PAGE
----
- #Planning PermitParticipant@planningJoin Date: 2014Post Count: 64
There are a myriad of criteria to consider before one can say I have a so many square meters block and I should be able to fit in 3 or 4 units on it. Some criteria to carefully study are not only the residential zones in Victoria but the Schedules attached to those Zones.Lot size, width of site- which comes in useful for turning circles- streetscape, backyard built forms, Council policy on backyard built forms, number of crossovers allowed by your local council, vegetation on and off site, impact on amenity of adjoining properties.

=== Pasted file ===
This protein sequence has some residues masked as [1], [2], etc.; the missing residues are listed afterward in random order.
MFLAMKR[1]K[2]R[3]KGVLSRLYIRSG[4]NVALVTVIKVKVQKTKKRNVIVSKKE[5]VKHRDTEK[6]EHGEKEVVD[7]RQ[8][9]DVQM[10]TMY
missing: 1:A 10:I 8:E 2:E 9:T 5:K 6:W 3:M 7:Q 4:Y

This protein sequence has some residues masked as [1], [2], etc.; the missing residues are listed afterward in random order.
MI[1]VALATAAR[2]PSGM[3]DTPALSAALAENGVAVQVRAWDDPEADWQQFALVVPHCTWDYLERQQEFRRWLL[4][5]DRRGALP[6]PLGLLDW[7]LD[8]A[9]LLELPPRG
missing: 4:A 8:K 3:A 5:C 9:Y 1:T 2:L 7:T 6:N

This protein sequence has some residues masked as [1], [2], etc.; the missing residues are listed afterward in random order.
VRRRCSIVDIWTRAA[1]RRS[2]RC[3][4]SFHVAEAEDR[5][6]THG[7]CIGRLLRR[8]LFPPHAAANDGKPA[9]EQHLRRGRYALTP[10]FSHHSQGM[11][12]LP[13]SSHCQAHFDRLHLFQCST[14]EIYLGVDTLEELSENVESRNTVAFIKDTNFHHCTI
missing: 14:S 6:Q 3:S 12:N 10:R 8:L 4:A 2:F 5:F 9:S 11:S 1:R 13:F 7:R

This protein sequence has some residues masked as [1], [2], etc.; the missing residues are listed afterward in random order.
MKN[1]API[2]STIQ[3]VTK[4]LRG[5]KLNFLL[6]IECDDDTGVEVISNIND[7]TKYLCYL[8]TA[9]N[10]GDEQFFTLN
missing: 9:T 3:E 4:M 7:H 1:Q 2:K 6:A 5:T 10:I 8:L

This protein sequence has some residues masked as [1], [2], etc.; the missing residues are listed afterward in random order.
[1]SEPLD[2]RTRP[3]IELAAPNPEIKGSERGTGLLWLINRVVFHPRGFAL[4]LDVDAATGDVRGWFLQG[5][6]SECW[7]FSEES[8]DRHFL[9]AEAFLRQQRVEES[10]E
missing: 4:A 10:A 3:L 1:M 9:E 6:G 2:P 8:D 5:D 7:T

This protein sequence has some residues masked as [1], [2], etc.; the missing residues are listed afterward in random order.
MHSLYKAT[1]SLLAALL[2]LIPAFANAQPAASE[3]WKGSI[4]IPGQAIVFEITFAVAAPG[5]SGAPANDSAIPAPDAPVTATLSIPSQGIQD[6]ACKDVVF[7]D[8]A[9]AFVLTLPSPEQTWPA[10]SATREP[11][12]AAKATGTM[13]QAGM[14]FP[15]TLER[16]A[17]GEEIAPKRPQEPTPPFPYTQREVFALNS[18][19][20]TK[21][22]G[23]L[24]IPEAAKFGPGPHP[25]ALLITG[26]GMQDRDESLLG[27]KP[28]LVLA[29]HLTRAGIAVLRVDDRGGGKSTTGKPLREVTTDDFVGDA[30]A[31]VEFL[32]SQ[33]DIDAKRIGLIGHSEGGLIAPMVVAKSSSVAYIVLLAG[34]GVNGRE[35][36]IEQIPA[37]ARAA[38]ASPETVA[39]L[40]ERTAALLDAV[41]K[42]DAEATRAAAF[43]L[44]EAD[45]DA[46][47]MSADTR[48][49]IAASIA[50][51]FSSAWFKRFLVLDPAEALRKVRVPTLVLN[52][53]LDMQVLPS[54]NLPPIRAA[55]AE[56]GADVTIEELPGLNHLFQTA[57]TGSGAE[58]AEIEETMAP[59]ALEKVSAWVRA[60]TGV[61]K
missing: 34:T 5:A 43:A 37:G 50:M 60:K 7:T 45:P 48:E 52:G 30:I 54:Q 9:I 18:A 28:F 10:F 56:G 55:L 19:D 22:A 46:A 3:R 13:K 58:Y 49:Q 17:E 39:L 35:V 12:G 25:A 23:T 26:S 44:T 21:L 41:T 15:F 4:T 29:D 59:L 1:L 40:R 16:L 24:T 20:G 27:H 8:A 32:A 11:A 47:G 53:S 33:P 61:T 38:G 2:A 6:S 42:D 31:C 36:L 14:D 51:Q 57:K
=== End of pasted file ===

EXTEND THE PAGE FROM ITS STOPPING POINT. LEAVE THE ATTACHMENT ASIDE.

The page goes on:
Here an interesting case study packed with info for would be property buyers intending to subdivide in Melbourne.
https://sourceable.net/planning-for-a-property-subdivision/#BuyersAgentParticipant@knightmJoin Date: 2005Post Count: 338
Great post @planning. In our local one of the biggest hurdles is drainage. Council are not favourable to charged systems or pump outs so need the easement through neighbouring land or slope straight to street to make it work. And bushfire overlay…don’t get me started on bushfire.#Planning PermitParticipant@planningJoin Date: 2014Post Count: 64
Thanks Buyers Agent. Yes these planning schemes can cause challenges. Fortunately Melbourne has not gone as far as NSW did with OSD- my first dual occ 15 years ago went through that. I resolved through a WSUD design-instead of an extensive concrete tank under the driveway- something in vogue now.